The zoo’s involvement in the Mabula Ground Hornbill Research and Conservation Project was celebrated with a conservation walk.
WALKERS flocked to the Johannesburg Zoo to celebrate the success of the ground hornbill breeding project, where a conservation walk raised awareness of the endangered birds.
The Mabula Gropund HornbillThe walk aimed to raise awareness for the groung hornbillAbout 100 people joined zoo staff on 1 May, Workers’ Day, marking the zoo’s successful involvement in the Mabula Ground Hornbill Research and Conservation Project.
“The event aimed at raising awareness for one of South Africa’s most interesting birds, the southern ground hornbill,” said Candice Segal, the zoo’s acting brand and communications manager.
The species is listed as globally vulnerable on the International Union for Conservation of Nature Red List as its numbers continue to decline.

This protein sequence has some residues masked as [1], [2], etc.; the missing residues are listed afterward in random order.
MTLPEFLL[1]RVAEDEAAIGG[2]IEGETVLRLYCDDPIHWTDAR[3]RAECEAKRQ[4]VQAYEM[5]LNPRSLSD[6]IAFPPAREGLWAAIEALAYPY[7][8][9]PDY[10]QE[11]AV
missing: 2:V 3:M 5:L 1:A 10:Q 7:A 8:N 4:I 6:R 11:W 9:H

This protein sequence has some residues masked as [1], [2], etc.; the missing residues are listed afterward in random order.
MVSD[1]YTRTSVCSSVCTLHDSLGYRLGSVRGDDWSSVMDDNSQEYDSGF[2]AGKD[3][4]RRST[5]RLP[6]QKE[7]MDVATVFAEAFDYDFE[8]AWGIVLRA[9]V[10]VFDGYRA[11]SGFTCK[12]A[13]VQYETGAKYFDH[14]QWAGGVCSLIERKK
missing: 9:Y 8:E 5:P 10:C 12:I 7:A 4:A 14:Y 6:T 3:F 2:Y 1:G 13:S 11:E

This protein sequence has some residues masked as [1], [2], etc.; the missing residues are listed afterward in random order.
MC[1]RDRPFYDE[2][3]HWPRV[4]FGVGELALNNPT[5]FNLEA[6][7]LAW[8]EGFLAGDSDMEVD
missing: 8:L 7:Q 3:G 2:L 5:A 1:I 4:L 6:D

There are just 1 500 left in South Africa; their biggest threat is loss of habitat for nesting, caused by farming and cattle, secondary poisoning trapping, and the exotic bird trade.
Louise Gordon, the zoo’s executive manager of marketing and education, said the poisoning resulted from farmers putting out bait for large animals like jackal and leopard, which the hornbills ingested.
In the week leading up to the conservation walk, three ground hornbill chicks were introduced into the adult enclosure, which already housed one chick. These chicks were hand-reared at the zoo.
Segal said the birds’ enclosure was renovated to include various types of enrichment, which was crucial in ensuring a successful introduction.
This family of six now has a sandpit and a leafpit, which is used to hide food, as well as a number of new branches to perch on and a new roost box.
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